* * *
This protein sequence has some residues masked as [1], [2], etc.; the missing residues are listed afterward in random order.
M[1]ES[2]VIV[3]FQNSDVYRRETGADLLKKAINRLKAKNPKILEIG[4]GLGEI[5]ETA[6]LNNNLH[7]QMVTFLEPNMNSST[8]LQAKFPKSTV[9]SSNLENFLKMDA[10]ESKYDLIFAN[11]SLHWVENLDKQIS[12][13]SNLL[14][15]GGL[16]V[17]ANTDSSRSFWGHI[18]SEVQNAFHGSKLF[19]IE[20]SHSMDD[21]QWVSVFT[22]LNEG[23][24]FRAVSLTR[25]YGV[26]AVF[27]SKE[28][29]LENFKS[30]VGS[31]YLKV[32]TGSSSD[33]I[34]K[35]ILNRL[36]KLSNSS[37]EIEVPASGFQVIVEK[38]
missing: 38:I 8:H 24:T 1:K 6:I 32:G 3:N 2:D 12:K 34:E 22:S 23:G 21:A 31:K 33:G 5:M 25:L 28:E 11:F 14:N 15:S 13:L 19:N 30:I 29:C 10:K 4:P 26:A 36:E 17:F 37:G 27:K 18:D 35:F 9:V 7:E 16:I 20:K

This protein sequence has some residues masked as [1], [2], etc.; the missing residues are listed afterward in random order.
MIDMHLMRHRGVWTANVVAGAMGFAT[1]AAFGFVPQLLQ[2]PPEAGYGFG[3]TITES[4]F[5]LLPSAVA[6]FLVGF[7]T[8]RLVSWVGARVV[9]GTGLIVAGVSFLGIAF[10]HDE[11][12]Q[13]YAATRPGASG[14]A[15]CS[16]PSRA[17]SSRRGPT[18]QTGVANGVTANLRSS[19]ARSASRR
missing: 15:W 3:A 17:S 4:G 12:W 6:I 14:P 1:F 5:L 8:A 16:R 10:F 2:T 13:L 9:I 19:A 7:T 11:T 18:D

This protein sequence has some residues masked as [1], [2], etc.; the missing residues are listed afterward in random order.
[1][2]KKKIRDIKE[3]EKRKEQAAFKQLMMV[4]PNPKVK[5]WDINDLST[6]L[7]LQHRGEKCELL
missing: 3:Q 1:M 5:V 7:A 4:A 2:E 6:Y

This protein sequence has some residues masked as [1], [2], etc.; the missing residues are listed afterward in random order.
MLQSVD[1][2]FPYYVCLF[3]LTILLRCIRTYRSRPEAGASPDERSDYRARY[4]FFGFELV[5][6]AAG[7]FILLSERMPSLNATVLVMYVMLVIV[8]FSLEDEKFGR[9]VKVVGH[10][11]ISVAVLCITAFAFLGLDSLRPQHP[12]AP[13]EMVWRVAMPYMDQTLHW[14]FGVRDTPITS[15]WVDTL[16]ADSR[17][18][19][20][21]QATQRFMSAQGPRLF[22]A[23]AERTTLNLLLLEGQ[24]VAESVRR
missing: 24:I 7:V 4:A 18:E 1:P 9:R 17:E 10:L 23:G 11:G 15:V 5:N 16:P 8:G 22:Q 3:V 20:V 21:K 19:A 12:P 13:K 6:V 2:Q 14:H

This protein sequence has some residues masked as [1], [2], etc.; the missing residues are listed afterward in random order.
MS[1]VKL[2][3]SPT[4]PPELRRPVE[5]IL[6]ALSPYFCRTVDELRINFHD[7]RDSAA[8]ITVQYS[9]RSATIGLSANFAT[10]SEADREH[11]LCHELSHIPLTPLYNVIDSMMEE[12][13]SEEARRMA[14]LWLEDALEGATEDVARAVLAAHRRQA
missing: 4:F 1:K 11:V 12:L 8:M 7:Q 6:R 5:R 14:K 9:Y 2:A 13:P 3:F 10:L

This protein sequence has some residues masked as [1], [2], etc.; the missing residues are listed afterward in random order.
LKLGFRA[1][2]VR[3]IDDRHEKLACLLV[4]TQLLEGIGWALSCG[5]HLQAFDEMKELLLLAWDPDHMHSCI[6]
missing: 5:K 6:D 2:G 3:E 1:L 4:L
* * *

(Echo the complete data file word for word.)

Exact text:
This protein sequence has some residues masked as [1], [2], etc.; the missing residues are listed afterward in random order.
M[1]ES[2]VIV[3]FQNSDVYRRETGADLLKKAINRLKAKNPKILEIG[4]GLGEI[5]ETA[6]LNNNLH[7]QMVTFLEPNMNSST[8]LQAKFPKSTV[9]SSNLENFLKMDA[10]ESKYDLIFAN[11]SLHWVENLDKQIS[12][13]SNLL[14][15]GGL[16]V[17]ANTDSSRSFWGHI[18]SEVQNAFHGSKLF[19]IE[20]SHSMDD[21]QWVSVFT[22]LNEG[23][24]FRAVSLTR[25]YGV[26]AVF[27]SKE[28][29]LENFKS[30]VGS[31]YLKV[32]TGSSSD[33]I[34]K[35]ILNRL[36]KLSNSS[37]EIEVPASGFQVIVEK[38]
missing: 38:I 8:H 24:T 1:K 6:I 32:G 3:N 2:D 12:K 34:E 22:S 23:G 21:A 31:K 33:G 5:M 25:L 28:E 11:F 14:N 15:S 13:L 19:N 30:I 29:C 10:K 4:P 26:A 36:E 17:F 37:G 27:K 18:D 35:F 9:V 7:E 16:I 20:K

This protein sequence has some residues masked as [1], [2], etc.; the missing residues are listed afterward in random order.
MIDMHLMRHRGVWTANVVAGAMGFAT[1]AAFGFVPQLLQ[2]PPEAGYGFG[3]TITES[4]F[5]LLPSAVA[6]FLVGF[7]T[8]RLVSWVGARVV[9]GTGLIVAGVSFLGIAF[10]HDE[11][12]Q[13]YAATRPGASG[14]A[15]CS[16]PSRA[17]SSRRGPT[18]QTGVANGVTANLRSS[19]ARSASRR
missing: 15:W 3:A 17:S 4:G 12:W 6:I 14:P 1:F 5:L 8:A 16:R 10:F 2:T 13:L 9:I 19:A 7:T 11:T 18:D

This protein sequence has some residues masked as [1], [2], etc.; the missing residues are listed afterward in random order.
[1][2]KKKIRDIKE[3]EKRKEQAAFKQLMMV[4]PNPKVK[5]WDINDLST[6]L[7]LQHRGEKCELL
missing: 3:Q 1:M 5:V 7:A 4:A 2:E 6:Y

This protein sequence has some residues masked as [1], [2], etc.; the missing residues are listed afterward in random order.
MLQSVD[1][2]FPYYVCLF[3]LTILLRCIRTYRSRPEAGASPDERSDYRARY[4]FFGFELV[5][6]AAG[7]FILLSERMPSLNATVLVMYVMLVIV[8]FSLEDEKFGR[9]VKVVGH[10][11]ISVAVLCITAFAFLGLDSLRPQHP[12]AP[13]EMVWRVAMPYMDQTLHW[14]FGVRDTPITS[15]WVDTL[16]ADSR[17][18][19][20][21]QATQRFMSAQGPRLF[22]A[23]AERTTLNLLLLEGQ[24]VAESVRR
missing: 24:I 7:V 4:A 18:E 1:P 9:R 17:E 10:L 23:G 11:G 15:V 5:N 16:P 8:G 22:Q 3:V 20:V 21:K 19:A 12:P 13:K 6:V 2:Q 14:H

This protein sequence has some residues masked as [1], [2], etc.; the missing residues are listed afterward in random order.
MS[1]VKL[2][3]SPT[4]PPELRRPVE[5]IL[6]ALSPYFCRTVDELRINFHD[7]RDSAA[8]ITVQYS[9]RSATIGLSANFAT[10]SEADREH[11]LCHELSHIPLTPLYNVIDSMMEE[12][13]SEEARRMA[14]LWLEDALEGATEDVARAVLAAHRRQA
missing: 4:F 1:K 11:V 12:L 8:M 7:Q 6:R 5:R 14:K 9:Y 2:A 13:P 3:F 10:L

This protein sequence has some residues masked as [1], [2], etc.; the missing residues are listed afterward in random order.
LKLGFRA[1][2]VR[3]IDDRHEKLACLLV[4]TQLLEGIGWALSCG[5]HLQAFDEMKELLLLAWDPDHMHSCI[6]
missing: 5:K 6:D 2:G 3:E 1:L 4:L